With the addition of metal 3D printing to make implantable joints, bone segments, and even entire bone structures unique to a patient’s specifications, bioprinting shows significant promise in the medical field.


Cited as an ‘easy band-aid’ in 2019, 3D printed skin has come a long way in recent years. Printing functioning follicles for hair growth and working sweat glands and other properties are being achieved and perfected year by year.


While 3D printed hearts are still largely theoretical, an exciting breakthrough by the University of Erlangen-Nuremberg in June 2023 showed a lot of promise. The study used human cells and bioprinting to create miniature ventricles that could actually keep rhythm like a human heart.


Kidneys are amongst the most in-demand organs for transplant, and the supply is dwindling to the point where many people are waiting upwards of two and a half years for a donor.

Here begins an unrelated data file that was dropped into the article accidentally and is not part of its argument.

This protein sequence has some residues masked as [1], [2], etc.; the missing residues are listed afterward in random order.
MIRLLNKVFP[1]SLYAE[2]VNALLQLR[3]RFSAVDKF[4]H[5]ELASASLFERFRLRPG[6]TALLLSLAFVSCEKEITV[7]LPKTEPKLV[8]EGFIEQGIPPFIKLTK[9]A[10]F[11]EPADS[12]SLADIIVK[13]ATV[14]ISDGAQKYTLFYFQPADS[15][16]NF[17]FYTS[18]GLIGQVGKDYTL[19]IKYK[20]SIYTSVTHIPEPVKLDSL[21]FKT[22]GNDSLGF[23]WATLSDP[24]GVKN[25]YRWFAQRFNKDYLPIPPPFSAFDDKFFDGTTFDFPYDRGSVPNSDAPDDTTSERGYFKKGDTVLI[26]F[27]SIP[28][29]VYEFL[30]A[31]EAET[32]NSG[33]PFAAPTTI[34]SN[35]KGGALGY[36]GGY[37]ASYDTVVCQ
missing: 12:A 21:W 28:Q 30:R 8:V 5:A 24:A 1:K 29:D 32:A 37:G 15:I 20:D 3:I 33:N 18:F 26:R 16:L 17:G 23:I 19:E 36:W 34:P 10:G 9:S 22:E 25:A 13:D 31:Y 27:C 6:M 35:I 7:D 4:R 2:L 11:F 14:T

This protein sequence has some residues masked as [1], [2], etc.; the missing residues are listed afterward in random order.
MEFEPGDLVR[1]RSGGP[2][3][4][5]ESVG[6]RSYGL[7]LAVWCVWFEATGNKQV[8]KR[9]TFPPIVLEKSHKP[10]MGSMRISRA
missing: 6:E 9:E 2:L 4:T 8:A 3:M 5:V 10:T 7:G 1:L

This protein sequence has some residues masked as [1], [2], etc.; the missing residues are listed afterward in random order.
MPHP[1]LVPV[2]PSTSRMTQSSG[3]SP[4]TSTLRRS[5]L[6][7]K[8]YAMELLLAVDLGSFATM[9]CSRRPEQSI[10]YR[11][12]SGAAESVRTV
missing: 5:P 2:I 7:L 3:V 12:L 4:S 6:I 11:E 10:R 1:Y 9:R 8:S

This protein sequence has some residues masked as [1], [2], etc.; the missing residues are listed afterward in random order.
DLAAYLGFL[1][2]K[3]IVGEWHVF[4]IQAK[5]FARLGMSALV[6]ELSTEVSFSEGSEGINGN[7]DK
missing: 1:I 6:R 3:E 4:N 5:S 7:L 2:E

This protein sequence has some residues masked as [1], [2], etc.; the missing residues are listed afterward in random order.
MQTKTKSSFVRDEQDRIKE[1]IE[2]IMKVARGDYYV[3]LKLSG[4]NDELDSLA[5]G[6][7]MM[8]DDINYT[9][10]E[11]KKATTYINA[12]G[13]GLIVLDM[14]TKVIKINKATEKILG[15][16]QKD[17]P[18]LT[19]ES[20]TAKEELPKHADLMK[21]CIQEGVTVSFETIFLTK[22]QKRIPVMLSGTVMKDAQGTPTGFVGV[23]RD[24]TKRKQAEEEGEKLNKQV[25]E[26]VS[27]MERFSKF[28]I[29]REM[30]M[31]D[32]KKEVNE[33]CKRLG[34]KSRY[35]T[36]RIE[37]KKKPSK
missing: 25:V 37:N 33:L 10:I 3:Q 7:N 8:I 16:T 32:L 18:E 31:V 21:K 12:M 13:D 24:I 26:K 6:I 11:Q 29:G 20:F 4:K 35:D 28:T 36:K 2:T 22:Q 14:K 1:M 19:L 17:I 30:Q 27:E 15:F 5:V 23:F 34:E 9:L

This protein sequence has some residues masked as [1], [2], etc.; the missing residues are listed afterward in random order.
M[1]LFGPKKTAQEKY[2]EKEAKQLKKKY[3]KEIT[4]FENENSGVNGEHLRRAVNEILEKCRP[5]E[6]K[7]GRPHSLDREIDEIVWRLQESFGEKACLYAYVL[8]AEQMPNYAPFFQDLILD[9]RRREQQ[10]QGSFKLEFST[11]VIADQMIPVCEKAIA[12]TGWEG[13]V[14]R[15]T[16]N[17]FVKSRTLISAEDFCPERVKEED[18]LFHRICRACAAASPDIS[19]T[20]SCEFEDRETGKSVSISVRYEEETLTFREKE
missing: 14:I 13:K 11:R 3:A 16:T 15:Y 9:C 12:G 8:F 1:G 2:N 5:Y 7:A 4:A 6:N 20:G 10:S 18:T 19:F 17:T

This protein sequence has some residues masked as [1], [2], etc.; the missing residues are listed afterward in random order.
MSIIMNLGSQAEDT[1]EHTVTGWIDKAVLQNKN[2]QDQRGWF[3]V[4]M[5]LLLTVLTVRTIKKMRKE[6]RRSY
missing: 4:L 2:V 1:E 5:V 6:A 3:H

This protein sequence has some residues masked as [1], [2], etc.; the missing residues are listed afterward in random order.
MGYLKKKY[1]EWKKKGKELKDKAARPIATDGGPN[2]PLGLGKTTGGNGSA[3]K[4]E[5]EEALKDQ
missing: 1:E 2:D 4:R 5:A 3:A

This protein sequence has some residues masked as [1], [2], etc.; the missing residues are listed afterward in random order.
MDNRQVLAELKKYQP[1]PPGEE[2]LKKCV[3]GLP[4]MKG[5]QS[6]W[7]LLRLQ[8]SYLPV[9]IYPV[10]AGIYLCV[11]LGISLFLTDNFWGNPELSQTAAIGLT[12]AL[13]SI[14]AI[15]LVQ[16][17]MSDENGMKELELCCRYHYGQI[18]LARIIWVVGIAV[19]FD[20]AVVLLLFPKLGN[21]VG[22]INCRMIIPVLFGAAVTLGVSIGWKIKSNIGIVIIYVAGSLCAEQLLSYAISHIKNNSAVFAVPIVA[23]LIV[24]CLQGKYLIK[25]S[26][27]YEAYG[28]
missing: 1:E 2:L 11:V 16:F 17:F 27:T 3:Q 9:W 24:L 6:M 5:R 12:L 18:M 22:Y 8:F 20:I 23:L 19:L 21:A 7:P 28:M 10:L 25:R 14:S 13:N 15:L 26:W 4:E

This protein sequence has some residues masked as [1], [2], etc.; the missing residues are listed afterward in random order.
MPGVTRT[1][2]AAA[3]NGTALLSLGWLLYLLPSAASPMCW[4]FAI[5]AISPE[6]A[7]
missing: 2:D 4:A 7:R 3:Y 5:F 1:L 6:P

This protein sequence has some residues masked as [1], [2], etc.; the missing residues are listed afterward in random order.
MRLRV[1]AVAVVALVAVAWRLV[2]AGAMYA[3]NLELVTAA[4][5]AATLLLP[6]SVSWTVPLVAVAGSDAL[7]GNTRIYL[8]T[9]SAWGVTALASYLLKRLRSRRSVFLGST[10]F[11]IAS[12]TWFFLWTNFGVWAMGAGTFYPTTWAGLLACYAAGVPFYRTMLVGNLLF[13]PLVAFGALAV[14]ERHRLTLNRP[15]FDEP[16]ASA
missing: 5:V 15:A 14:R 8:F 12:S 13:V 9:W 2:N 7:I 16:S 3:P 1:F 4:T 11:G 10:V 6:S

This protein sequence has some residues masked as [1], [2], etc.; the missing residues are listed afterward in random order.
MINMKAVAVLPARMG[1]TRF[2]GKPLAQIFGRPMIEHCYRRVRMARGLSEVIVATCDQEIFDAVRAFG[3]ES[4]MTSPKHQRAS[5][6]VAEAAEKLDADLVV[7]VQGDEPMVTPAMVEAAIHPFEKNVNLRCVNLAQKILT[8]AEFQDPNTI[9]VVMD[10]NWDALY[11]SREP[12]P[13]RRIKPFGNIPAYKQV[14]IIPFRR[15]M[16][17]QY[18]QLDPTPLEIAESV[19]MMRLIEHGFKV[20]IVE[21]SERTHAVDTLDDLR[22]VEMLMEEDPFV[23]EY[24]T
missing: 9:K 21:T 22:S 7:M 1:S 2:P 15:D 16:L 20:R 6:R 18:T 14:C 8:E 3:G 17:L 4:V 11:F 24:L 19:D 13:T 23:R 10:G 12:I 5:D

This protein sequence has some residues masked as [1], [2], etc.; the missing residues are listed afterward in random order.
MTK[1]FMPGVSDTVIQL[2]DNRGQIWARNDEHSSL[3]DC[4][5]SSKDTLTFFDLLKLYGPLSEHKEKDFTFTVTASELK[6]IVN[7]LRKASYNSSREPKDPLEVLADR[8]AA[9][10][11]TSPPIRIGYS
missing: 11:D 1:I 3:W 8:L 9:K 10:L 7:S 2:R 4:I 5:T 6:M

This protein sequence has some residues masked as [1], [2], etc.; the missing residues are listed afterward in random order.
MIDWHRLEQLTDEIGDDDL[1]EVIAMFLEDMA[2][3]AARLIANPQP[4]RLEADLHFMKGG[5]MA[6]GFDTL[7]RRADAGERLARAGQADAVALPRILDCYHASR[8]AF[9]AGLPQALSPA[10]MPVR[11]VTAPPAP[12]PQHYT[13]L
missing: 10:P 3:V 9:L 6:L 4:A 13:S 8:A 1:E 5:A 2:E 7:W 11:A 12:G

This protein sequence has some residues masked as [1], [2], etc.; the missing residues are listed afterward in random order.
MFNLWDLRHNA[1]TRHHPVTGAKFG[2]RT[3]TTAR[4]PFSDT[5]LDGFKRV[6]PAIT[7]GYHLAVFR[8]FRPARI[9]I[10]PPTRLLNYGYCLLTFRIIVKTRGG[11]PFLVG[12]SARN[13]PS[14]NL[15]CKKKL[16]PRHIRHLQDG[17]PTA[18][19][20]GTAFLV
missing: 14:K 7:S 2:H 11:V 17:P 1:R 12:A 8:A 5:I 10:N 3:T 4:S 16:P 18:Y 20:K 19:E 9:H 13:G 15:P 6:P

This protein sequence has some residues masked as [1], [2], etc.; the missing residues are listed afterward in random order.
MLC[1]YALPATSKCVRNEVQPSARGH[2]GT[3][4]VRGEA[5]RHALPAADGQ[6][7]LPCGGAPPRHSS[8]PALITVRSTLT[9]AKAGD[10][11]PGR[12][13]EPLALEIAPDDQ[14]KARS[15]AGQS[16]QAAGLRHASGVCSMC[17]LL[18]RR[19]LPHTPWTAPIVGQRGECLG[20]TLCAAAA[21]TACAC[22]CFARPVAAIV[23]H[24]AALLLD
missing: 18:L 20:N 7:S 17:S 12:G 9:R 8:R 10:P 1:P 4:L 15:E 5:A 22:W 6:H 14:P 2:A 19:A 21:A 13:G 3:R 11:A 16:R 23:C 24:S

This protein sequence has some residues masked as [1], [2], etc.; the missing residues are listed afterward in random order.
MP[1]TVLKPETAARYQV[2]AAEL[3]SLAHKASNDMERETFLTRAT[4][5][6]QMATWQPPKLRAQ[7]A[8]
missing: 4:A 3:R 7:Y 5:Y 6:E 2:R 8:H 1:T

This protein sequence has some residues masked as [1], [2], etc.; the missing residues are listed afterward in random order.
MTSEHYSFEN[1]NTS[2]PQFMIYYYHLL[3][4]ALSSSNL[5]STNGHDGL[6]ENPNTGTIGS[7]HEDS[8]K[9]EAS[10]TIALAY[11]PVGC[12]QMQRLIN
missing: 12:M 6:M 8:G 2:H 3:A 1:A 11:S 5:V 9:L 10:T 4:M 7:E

3D printing functional kidneys is no longer the pipe dream it once was, as studies in late 2022 found significant data that cell-based bioprinted kidneys could be the key to complication-free transplants in the near future. 


Despite their unique regenerative abilities, livers are also amongst the most in-demand organs for transplant. While it is unfortunate that, according to this 2022 study, transplantable 3D printed livers are still a long way off, the upside is that 3D printed livers are already being used to research the causes, effects, and treatments of liver-specific diseases.